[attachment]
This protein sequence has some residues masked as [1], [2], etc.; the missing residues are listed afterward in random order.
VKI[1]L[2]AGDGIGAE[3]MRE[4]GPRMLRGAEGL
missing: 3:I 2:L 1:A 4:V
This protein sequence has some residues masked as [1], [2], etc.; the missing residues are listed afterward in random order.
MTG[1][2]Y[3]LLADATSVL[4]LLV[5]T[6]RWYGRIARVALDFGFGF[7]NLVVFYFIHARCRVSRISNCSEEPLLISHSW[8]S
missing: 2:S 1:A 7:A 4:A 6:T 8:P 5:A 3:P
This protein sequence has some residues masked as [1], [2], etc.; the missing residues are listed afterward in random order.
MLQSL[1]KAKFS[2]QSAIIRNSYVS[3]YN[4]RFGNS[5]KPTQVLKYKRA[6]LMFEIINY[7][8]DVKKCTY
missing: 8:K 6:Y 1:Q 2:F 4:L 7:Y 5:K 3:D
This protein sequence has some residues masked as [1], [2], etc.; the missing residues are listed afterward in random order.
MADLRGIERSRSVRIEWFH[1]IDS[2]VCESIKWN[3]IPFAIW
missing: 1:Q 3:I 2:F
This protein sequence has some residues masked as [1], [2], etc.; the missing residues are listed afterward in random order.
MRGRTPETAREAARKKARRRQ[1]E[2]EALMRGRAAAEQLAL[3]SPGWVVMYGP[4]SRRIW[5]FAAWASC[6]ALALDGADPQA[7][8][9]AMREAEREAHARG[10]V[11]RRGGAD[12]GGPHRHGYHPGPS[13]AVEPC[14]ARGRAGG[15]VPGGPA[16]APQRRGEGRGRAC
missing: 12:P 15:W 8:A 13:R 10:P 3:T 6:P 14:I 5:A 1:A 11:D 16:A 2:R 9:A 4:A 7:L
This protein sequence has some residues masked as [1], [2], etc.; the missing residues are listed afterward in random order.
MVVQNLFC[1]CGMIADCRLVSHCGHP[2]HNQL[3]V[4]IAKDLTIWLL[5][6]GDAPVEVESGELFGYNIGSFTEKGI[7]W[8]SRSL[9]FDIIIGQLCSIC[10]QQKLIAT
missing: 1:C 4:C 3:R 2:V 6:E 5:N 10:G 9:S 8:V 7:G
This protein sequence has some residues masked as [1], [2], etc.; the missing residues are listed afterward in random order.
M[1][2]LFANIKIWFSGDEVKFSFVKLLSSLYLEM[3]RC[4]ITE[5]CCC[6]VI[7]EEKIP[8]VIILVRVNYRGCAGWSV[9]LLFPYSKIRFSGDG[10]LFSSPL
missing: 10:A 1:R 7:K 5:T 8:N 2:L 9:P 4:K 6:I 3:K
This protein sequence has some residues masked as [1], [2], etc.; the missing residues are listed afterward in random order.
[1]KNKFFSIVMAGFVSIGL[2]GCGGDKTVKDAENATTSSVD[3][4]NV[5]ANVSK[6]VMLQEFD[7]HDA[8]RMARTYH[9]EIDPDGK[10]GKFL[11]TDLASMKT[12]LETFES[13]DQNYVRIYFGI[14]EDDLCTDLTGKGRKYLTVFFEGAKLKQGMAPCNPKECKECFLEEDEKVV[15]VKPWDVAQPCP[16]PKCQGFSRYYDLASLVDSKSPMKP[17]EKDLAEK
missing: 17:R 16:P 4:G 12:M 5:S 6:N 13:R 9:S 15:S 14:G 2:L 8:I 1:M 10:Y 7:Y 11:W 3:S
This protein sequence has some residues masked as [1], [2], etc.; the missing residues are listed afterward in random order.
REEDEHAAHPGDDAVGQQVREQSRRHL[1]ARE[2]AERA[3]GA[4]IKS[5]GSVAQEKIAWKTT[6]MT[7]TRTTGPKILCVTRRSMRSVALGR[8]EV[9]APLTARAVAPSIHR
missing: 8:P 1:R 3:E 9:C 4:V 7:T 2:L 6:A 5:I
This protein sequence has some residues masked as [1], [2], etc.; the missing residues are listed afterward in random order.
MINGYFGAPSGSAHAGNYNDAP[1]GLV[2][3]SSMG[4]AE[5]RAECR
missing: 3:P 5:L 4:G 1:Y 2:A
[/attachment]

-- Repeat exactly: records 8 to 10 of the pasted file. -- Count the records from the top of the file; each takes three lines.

This protein sequence has some residues masked as [1], [2], etc.; the missing residues are listed afterward in random order.
[1]KNKFFSIVMAGFVSIGL[2]GCGGDKTVKDAENATTSSVD[3][4]NV[5]ANVSK[6]VMLQEFD[7]HDA[8]RMARTYH[9]EIDPDGK[10]GKFL[11]TDLASMKT[12]LETFES[13]DQNYVRIYFGI[14]EDDLCTDLTGKGRKYLTVFFEGAKLKQGMAPCNPKECKECFLEEDEKVV[15]VKPWDVAQPCP[16]PKCQGFSRYYDLASLVDSKSPMKP[17]EKDLAEK
missing: 17:R 16:P 4:G 12:M 5:S 6:N 13:R 9:S 15:S 14:G 2:L 8:I 1:M 10:Y 7:Y 11:W 3:S
This protein sequence has some residues masked as [1], [2], etc.; the missing residues are listed afterward in random order.
REEDEHAAHPGDDAVGQQVREQSRRHL[1]ARE[2]AERA[3]GA[4]IKS[5]GSVAQEKIAWKTT[6]MT[7]TRTTGPKILCVTRRSMRSVALGR[8]EV[9]APLTARAVAPSIHR
missing: 8:P 1:R 3:E 9:C 4:V 7:T 2:L 6:A 5:I
This protein sequence has some residues masked as [1], [2], etc.; the missing residues are listed afterward in random order.
MINGYFGAPSGSAHAGNYNDAP[1]GLV[2][3]SSMG[4]AE[5]RAECR
missing: 3:P 5:L 4:G 1:Y 2:A